One hand reached in Don’t… don't touch it, I said,
the small already egg laying shattered at my feet, 

its insides twitching horribly in the grass.

Closer Than Coldness

Forsaking sleep I rise in greyness,
walk through the open door,
mutely welcome the laden dawn;

rain-pressed earth crouched in leafy-death

Into the silent garden I shuffle
in nakedness, to gather with bare
hands the shrivelled foliage;

blood-touched heart closer than finger-grasp

Cold feet upon the soaking ground,
my voice, like shedding trees, floats
murmured words into the morning air;

­moon-pushed hope cradled in whisper-thought

And I, standing by the stream
muck-covered and alone, offer
my decayed treasure to the water

thinking of you-love, me and soil

Julia is sleeping now...

Waking the chrysanthemums, I whisper
words no living blood has heard.
Waking the rain-brown soil with
words meant for another’s ears.
Waking the broken hour with
words lost into the listless air.
Waking dead love with words whispered,
and prayers.

Orphean Song


Again, the sleepwalker I wander
into a tangle of branches, bruised grey,
and blonde decay, listening to
the perpetual whisper of leaves.
Everywhere among the drenched trees
I hear your final words, trembling,
wrapped in soft syllables,
lost into a silence of waiting.

In this shifting weather of September
I could lie upon the sodden earth
as rotten wood, to sink below;
to lose my forgetting of the soil
of a soul lost. Or indifferent
to life and death, be pulled apart
by drunken women and thrown to the river,
to murmur, over and over, some name –
perhaps your name, Eurydice.


What cruel tales, at times, men tell:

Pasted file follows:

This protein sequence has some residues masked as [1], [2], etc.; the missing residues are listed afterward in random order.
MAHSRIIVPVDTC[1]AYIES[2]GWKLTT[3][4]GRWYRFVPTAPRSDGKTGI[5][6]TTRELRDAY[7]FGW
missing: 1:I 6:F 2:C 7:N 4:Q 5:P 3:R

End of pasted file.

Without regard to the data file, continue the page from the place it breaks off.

they gave you life and love, then exile
you to a place ghostly as a dream, where
for you, there can be no return,
no resurrection from the ground, just
her name looping upon your swollen tongue –
pebbles for the river’s bed,
stone flowers for your lover’s grave.

Before me, porcelain-white, my wrist
almost hides its twitching pulse,
faintly seen as a ripple upon
still waters, above a sunken source:
the slow-pluck and drop beating out
its measure through my hours,
pushed from beyond some mystery,
a secret in a dream of shadows.


Casting a tired eye about me,
I am frozen still by the sight
of my breath a brumous wash –
white life in cold autumn.
I stand in this enormity, frail
as fog, enduring. Heaving
and sighing like a newborn,
despite all the hurt I must
come, in time, to know.


She said, “the sea has no memory”
(quoting a line she had heard in a film).
So, he went to the sea to try to forget
all he had learnt from his books.

And he said (remembering a poem he once read)
“the waves are heart-beats on the shore...”
But the naked pebbles hurt his toes and
the water about his ankles was too cold.

So, turning his back on the waves, which are
heart-beats, he mumbled to himself
“I am too tired of sea-music to sing
of things brilliant and strange as Ariel did.”


The pen bears witness to my need;
I feel it trembling in my hand.
But a tiredness creeps through the veins
always whispering No, wait until summer
comes, when the long hours burn
and then fill the waiting line with words…
To write that poem about my father
coming home with muddied hands
from Wood Quay having found
a Viking coin with Aethelred’s head,
his hard features preserved in bronze…

The pen bears witness to my need, yet
on the page my thoughts are still-born –
clay flowers from a clay mouth,
a garland of dead words.

What the Crow Saw

Sitting in a bleak pool
watching the waters move,
mercurial and black, the crow’s eyes